Director: Inka Achte
Words – Rhiannon Topham
Mumbai teenager Ved is struggling with his exams. His father is an abusive drunk who threatens to send him off to work on a farm in rural India unless he improves his grades. But Ved loves to dance, and he finds solace in a vital but severely underfunded boys’ club run by Men Against Violence and Abuse (MAVA). The club aims to foster healthier masculinities among Mumbai’s young boys, challenge stereotypes about men and women, and contribute vital male support to the gender equality movement.
Boys Who Likes Girls was filmed in the aftermath of the horrific gang rape in Delhi. Social workers at MAVA ask the boys why the Delhi victim was abused the way she was, and their instinctive response is “because she’s a girl”.
The overarching theme of the documentary, a potent message that men need to be ‘saved’ from toxic masculinity too, is particularly poignant not just in India, but on a global scale in the wake of the #metoo movement.
Director Inka Achte is sensitive to the complex gender dichotomies which are enforced by different cultures and is careful not to belittle any cultural customs or traditions. She doesn’t attempt to vilify the young boys participating in MAVA’s workshops because of their consensus that women who aren’t draped head to toe are “greedy”, for example, or when Ved tells his mother to “complain later” and get on with preparing dinner when she starts talking to the film crew about the family’s drunken patriarch.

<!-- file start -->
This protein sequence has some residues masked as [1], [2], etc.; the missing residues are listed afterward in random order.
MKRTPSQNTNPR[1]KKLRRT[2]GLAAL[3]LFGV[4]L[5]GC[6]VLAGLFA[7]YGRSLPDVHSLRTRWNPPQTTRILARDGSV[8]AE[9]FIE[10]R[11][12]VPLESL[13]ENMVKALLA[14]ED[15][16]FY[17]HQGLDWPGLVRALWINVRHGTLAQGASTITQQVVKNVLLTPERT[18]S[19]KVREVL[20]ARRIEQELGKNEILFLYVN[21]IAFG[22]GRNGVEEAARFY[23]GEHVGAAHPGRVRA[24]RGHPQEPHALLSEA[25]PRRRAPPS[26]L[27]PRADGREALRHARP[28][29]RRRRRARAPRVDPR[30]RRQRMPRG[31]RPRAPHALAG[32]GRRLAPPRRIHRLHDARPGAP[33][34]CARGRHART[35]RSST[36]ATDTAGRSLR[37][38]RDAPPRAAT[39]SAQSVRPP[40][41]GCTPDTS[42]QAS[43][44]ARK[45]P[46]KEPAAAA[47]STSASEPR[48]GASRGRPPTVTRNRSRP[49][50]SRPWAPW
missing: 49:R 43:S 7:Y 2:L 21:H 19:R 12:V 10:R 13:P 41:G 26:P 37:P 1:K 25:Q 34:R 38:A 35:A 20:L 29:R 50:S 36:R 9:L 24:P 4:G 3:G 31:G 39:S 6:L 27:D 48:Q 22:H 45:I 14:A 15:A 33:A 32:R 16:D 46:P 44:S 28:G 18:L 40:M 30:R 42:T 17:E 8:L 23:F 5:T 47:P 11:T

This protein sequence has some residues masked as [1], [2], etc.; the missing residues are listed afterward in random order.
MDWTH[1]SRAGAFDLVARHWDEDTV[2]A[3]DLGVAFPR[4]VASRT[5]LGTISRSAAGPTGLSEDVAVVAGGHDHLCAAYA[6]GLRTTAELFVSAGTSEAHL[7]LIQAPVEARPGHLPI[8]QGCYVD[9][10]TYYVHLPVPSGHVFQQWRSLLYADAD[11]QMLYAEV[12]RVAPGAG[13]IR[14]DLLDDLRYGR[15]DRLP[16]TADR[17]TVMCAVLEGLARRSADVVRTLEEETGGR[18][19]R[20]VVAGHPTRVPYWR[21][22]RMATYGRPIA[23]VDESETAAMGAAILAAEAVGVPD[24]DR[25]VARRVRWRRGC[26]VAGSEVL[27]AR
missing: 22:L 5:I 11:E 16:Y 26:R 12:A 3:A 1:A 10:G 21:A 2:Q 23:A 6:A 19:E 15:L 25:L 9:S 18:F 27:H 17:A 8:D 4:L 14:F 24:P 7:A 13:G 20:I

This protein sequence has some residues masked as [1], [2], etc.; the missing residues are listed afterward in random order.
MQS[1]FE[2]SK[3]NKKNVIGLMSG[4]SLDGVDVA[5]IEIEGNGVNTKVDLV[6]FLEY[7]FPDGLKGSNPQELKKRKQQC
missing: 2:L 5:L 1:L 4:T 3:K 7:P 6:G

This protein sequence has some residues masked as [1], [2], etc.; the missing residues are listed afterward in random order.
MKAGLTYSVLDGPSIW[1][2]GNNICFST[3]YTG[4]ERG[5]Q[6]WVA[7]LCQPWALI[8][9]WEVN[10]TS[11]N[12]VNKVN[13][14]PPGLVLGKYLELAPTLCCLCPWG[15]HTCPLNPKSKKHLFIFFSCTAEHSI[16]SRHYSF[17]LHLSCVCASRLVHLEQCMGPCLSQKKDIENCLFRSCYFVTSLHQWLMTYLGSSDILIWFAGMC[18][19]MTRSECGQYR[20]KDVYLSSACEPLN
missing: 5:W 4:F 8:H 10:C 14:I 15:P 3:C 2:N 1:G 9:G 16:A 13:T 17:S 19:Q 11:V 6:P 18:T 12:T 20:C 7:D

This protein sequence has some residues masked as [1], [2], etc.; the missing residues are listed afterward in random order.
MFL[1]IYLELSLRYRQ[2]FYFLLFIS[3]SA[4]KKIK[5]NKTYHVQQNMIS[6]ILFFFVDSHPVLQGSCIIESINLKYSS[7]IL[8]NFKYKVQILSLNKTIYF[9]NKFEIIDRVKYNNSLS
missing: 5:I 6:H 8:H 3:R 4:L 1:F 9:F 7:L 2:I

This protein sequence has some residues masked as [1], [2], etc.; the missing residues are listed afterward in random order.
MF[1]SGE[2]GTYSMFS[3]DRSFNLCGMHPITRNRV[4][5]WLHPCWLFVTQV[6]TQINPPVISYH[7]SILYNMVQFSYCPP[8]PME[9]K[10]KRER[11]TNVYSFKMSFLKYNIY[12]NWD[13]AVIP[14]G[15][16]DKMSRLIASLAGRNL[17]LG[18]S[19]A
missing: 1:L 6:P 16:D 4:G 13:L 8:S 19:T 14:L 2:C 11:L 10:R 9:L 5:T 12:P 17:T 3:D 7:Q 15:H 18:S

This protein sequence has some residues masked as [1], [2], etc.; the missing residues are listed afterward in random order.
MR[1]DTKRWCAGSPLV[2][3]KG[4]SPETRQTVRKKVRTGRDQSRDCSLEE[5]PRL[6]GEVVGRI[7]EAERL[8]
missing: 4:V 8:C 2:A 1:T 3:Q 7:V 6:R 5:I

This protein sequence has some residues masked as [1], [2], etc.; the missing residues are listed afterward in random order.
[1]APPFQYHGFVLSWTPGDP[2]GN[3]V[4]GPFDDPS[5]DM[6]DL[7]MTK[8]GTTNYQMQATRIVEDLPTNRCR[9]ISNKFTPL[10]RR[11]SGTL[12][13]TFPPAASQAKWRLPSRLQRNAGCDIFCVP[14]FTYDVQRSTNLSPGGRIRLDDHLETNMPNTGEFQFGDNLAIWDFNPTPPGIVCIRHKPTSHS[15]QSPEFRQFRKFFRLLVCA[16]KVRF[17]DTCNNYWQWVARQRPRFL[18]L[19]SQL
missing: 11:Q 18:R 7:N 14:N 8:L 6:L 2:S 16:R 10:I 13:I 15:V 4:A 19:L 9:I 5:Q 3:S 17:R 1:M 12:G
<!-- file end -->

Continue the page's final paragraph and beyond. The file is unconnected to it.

She instead reminds the viewer that these are teens who have been socialised to believe that gendered behaviour is normal and to be expected, and that they have ample opportunity to break free from these societal confines with the right guidance from groups such as MAVA.
It’s a documentary that should be shown in schools across the world to educate youngsters about the benefits of treating one another with compassion rather than ferocity. Ved begins the documentary an awkward teen desperately trying to avoid succumbing to the self-fulfilling prophecy bestowed on him by his hostile home life by forging a more salutary path for himself – a sentiment with international resonance.
Boys Who Like Girls is a masterclass in ethnographic film-making and a life lesson in solicitude.
You can see Boys Who Like Girls at Sheffield Doc/Fest, info and tickets available here: